How to use Bitters to aid digestion or help against cravings
Around 20-30 minutes before your meal, add a few drops of the bitters solution directly to your tongue. You can also add a few drops to your tongue when you are experiencing cravings for certain unhealthy foods to help calm those cravings.
Citrus Bitters Recipe
A lovely addition to cocktails and other recipes, this citrus bitters recipe combines the peels of citrus fruits with aromatic herbs and spices. Makes around 1.5 cups (Around 7,000 drops).
Rinse the oranges well. Use a vegetable peeler to peel off the zest from the oranges (or another citrus fruit). Ideally, normally you want to remove the colored layer without removing a lot of the white pith (because the pith is bitter). Because we are making bitters anyway, in this recipe it isn't as important to remove the pith from the zest.
Dry the orange peels in a dehydrator or in the oven with the heat on low.
Add the dried orange zest/peels to a glass jar, and combine with the other spices and the gentian root. Crush the cardamon pods to expose the seeds within them.
Completely cover the orange peels and spices with a strong proof alcohol of your choice.
For the next several days, shake the mixture with the alcohol whenever you go past and remember to do so. Allow the orange peels and spices to infuse into the alcohol for several days to weeks. (I left mine for around 3 weeks.)
Strain out the peels and spices from the now flavorful alcohol tincture. I like to use a stainless steel strainer over a funnel to help strain the liquid into a more convenient glass bottle with a dropper for easy dispensing of the bitters.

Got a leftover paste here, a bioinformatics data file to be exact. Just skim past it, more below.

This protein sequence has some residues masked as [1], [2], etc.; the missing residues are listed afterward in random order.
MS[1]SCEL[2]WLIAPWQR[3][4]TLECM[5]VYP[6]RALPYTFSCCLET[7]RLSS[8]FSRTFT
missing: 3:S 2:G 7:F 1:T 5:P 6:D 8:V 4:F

Bitters to help kill off parasites
Homemade bitters for parasites
Extremely bitter, this bitters recipe is meant to help in the fight against parasites, but can also be used to help stimulate better digestion. Makes around 2 cups (Approximately 9,000 drops)
Add all of the herbs and spices to a glass jar and cover with the alcohol. Mix together well.
Leave the jar in a cool, dry area, shaking occasionally to help better infuse the herbs and spices into the alcohol.
Set aside the jar for at least 2 weeks, 4 is better.
Strain the herbs and spices from the alcohol by passing the mixture through a sieve. Smaller particles can be strained out with a cloth.
Store in a glass bottle or jar, out of the light.
Take 15 drops alone or in water before meals 3 times per day. This treatment can be taken for up to 3 weeks. As a preventative measure, 1-2 tsp. of the tincture can be taken once per week.
I came up with this idea of a tincture to try to rid myself of a heavy pinworm infestation, but I couldn't find the black walnut hulls so I had to make this recipe without them. In full disclosure: While it did help to greatly reduce the number of pinworms I saw, and I actually didn't see any for awhile, I wasn't able to completely rid myself of the pinworms with this preparation. Perhaps if I had been able to add the black walnut hulls, meant to be one of the main 3 anti-parasitic ingredients, my tincture would have been more effective. (I also must admit that I often forgot to take the tincture, or just didn't want to stomach it, as it is very, very bitter.)